Geosynthetica’s Elizabeth Peggs  had a chance to interview Brian H. Whitaker, P.E., CPESC of Fiberweb during the International Erosion Control Association’s (IECA) 2013 Region One conference and exhibition (Environmental Connection). He discusses turbidity removal designs, check dams, geocell utilization, and other stormwater and sediment control issues.

Fiberweb was part of turbidity control tests, one of which was a multi-year study, one of which lasted a year. They worked with outside parties on these sites–Dr. Kevin Wolfe (Vice President of Civil & Environmental Consultants in Franklin, TN) and the Tennessee Department of Transportation (TDOT)–and the result is comparative performance on different types of turbidity management solutions: geocells, straw wattles, and “enhanced” check dams. The wattles and check dams have been the more commonly solutions but have experienced a frequent number of problems.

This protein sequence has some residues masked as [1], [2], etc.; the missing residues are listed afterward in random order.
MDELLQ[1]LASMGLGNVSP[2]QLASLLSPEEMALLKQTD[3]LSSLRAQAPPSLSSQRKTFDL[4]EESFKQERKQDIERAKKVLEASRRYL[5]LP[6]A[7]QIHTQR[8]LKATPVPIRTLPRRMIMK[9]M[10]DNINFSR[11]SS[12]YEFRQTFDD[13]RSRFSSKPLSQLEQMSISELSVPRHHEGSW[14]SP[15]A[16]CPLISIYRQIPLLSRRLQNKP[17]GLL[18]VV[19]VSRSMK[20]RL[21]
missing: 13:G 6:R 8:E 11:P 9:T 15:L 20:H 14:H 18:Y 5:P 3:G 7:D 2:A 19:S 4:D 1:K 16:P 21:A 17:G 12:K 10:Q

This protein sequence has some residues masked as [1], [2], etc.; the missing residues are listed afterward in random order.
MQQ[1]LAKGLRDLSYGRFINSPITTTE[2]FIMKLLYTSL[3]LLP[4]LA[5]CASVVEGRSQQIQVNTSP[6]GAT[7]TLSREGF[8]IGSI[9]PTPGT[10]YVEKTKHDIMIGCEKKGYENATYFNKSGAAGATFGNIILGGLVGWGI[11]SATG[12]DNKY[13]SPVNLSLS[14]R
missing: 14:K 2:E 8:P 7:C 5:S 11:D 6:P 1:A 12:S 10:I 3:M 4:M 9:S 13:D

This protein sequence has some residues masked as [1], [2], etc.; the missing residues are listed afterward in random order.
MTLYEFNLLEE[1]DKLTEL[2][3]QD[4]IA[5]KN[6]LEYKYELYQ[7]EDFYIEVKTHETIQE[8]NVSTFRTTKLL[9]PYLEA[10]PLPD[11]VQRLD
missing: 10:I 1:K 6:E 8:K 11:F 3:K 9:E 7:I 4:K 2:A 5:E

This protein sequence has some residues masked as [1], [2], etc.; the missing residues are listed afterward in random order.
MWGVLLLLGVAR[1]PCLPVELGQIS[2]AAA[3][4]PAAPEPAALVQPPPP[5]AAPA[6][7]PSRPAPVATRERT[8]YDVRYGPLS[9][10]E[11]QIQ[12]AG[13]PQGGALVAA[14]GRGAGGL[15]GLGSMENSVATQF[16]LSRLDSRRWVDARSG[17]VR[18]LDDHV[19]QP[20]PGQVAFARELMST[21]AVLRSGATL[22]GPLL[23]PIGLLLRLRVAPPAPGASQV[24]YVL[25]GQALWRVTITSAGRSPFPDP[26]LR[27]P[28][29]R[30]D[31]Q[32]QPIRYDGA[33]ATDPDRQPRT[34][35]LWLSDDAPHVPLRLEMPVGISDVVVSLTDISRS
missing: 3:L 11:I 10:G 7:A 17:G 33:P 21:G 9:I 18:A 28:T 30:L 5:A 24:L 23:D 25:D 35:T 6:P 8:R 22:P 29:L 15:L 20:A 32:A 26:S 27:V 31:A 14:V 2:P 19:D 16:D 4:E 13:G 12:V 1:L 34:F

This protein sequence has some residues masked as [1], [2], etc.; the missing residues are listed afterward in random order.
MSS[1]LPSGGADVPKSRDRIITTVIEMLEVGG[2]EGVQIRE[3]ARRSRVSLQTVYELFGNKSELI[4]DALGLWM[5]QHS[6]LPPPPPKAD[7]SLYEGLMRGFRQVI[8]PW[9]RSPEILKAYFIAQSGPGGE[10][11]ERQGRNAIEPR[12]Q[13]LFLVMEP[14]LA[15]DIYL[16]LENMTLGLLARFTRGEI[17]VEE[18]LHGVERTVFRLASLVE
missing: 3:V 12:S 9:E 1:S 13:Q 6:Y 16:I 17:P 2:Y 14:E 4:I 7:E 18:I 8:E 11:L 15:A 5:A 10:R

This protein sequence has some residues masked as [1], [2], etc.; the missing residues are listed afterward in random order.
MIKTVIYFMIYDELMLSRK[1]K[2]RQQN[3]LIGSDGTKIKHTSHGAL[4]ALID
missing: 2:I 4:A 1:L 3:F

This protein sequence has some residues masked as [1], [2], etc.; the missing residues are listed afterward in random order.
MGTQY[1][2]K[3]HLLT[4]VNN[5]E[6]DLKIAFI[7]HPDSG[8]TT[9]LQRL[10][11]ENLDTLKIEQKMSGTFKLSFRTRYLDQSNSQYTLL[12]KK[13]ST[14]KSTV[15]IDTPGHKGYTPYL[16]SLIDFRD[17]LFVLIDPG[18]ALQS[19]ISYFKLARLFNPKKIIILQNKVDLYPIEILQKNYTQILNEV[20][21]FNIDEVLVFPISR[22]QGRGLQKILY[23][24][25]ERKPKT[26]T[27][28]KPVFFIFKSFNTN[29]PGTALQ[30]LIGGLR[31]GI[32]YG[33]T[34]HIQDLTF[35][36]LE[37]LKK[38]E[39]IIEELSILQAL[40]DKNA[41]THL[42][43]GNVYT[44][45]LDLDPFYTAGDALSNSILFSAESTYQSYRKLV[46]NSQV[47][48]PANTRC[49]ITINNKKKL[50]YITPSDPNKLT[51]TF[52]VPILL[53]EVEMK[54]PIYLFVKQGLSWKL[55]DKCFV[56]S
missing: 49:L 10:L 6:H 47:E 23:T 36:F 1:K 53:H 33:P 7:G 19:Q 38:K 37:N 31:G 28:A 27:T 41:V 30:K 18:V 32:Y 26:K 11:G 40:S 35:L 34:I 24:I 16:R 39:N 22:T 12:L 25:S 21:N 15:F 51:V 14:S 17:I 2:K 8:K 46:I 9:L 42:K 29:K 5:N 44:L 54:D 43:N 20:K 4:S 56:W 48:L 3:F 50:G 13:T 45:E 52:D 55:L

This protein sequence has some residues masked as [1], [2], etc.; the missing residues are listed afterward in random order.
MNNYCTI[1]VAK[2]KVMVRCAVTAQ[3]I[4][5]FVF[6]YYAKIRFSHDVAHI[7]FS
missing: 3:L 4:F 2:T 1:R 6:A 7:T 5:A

Key quote:

“We also found that the enhanced check dam worked much better than we expected….The enhanced check dam was built exactly to the specification the Tennessee Department of Transportation provided for us; but what we found on most job sites, they were not built to those specifications…. Even though the enhanced check dam performed better than we expected, it still did not perform as well as the geocell system.”

The research provides a good case for rethinking how turbidity is controlled in transportation projects, general construction, at landfills, and elsewhere.

Fiberweb - Geocells Control Turbidity
A view from the multi-year turbidity studies. The Typar geocells outperformed conventional wattles and enhanced check dams.

Additional documentation on geocells from Fiberweb’s Typar Geosynthetics team can be found at
NOTE: IECA’s Environmental Connection 2014 will be held in Nashville, Tennessee 25-28 February 2014.